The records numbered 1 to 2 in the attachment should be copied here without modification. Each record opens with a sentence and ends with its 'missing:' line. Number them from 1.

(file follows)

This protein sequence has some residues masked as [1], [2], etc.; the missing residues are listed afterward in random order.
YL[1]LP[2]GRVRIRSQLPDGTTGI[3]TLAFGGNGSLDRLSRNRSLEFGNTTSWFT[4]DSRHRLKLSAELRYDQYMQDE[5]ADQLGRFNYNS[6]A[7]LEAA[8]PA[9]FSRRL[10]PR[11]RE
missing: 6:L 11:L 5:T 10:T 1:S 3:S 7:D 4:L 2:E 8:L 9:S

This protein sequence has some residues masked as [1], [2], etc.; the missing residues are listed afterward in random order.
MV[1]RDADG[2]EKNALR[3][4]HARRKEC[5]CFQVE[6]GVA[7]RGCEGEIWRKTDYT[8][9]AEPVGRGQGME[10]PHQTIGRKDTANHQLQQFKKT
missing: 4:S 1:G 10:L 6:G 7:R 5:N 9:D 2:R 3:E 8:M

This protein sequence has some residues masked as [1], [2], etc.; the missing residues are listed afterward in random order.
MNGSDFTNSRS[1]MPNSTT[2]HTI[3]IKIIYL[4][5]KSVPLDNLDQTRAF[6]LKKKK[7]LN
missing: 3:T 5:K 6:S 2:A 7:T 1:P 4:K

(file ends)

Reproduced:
This protein sequence has some residues masked as [1], [2], etc.; the missing residues are listed afterward in random order.
YL[1]LP[2]GRVRIRSQLPDGTTGI[3]TLAFGGNGSLDRLSRNRSLEFGNTTSWFT[4]DSRHRLKLSAELRYDQYMQDE[5]ADQLGRFNYNS[6]A[7]LEAA[8]PA[9]FSRRL[10]PR[11]RE
missing: 6:L 11:L 5:T 10:T 1:S 3:S 7:D 4:L 2:E 8:L 9:S

This protein sequence has some residues masked as [1], [2], etc.; the missing residues are listed afterward in random order.
MV[1]RDADG[2]EKNALR[3][4]HARRKEC[5]CFQVE[6]GVA[7]RGCEGEIWRKTDYT[8][9]AEPVGRGQGME[10]PHQTIGRKDTANHQLQQFKKT
missing: 4:S 1:G 10:L 6:G 7:R 5:N 9:D 2:R 3:E 8:M